What is artificial rupture of membranes (amniotomy)?

Artificial rupture of membranes, also called amniotomy or “breaking your water,” is a procedure to break a pregnant woman’s amniotic sac. The amniotic sac is a pouch of fluid that surrounds and protects the baby. Breaking of the amniotic sac releases hormones that signal your body to begin or intensify labor contractions.  

Artificial rupture of membranes is a common procedure but it does have risks and potential complications. You may have less risky options to help your labor begin or progress.  Discuss all of your treatment options with your doctor or healthcare provider to understand which option is right for you.  

Other procedures that may be performed

Your provider may perform other procedures in addition to rupturing your membranes. These include:

  • Cervical ripening techniques, which help your cervix soften and dilate (open) in preparation for delivery through the vagina 
  • IV oxytocin (Pitocin) drip, which is a medication that causes uterus contractions
  • Nipple stimulation, which produces natural oxytocin in the body to stimulate uterus contractions 
  • Stripping the membranes, which gently separates your bag of water (amniotic sac) from your uterus. This causes your body to release hormones, which can help soften your cervix and start contractions

Why is artificial rupture of membranes (amniotomy) performed?

Your doctor or midwife may recommend rupturing your membranes in the following situations:

  • To induce (start) labor
  • To speed up your labor if it has stalled or slowed for several hours
  • To attach a monitoring device to the baby’s head to record the heartbeat in a lengthy or high-risk labor and delivery
  • To examine the amniotic fluid for meconium (fetal stool), which can indicate fetal distress. Fetal distress requires immediate action, such as a cesarean section (C-section).

Who performs artificial rupture of membranes (amniotomy)?

The following healthcare providers perform the artificial rupture of membranes:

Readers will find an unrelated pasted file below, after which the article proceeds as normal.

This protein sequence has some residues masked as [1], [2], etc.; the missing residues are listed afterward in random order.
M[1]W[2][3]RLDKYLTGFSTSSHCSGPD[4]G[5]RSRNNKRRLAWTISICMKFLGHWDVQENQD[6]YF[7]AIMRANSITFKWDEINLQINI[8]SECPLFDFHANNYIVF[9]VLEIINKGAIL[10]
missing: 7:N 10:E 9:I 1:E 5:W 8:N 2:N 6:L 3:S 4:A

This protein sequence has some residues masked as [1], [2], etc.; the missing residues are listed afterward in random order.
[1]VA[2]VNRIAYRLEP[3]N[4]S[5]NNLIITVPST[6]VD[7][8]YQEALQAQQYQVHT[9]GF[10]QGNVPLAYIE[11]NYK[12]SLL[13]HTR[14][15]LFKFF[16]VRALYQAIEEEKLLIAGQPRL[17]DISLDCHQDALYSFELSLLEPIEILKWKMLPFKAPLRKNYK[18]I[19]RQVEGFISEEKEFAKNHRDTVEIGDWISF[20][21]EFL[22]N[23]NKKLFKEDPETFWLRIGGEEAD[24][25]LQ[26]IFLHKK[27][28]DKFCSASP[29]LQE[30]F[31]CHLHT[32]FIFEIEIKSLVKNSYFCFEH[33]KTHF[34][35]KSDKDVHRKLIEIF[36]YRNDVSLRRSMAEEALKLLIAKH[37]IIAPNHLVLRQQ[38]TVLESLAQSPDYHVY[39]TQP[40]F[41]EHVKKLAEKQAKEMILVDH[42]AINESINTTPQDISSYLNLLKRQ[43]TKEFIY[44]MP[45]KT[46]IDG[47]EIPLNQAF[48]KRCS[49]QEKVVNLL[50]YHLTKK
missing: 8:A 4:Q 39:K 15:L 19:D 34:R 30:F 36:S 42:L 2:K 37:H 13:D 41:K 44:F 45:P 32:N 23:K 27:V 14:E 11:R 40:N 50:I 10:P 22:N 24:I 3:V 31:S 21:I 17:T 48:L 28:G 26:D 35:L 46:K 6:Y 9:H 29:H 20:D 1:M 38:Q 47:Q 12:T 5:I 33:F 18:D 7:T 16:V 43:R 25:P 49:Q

• Family practitioners provide comprehensive healthcare to adults and children including labor and delivery care. Another name for family practitioner is family medicine doctor.
  • Midwives are healthcare professionals who provide prenatal, labor, and delivery care, and some gynecologic care. Certified nurse-midwives (CNM) and certified professional midwives (CPM) may perform the procedure during home births in some states.
  • Obstetricians/gynecologists (OB/GYNs) specialize in women's health, pregnancy, and labor and delivery.

How is artificial rupture of membranes (amniotomy) performed?

Your artificial rupture of membranes will be performed in the labor and delivery room in a hospital or birthing center.  It takes less than five minutes and includes these steps:

  1. You will lie on your back with your legs bent and open.
  2. Your provider will insert a small surgical hook or a gloved finger that has a hook on it through your vagina and cervix into your uterus.
  3. Your provider will scratch the surface of your amniotic sac.
  4. You will feel the amniotic fluid flow out of your vagina. It may be a trickle, a small stream, or a gush. 
  5. Your provider will examine your amniotic fluid for meconium (fetal stool).
  6. Your provider may attach a monitoring device to record the baby’s heartbeat.

Will I feel pain?

Your comfort and relaxation is important to you and your care team. You may feel brief discomfort as the amniotomy hook goes through the cervix. The rupture itself is painless for both you and your baby. Tell your provider if you have pain or discomfort during the procedure.

Your labor contractions should intensify soon after your provider ruptures your membranes. Follow your breathing exercises if you are using Lamaze or other prepared childbirth technique. Ask your provider about pain control options if you planned a natural childbirth but change your mind as your contractions intensify. 

What are the risks and potential complications of artificial rupture of membranes (amniotomy)?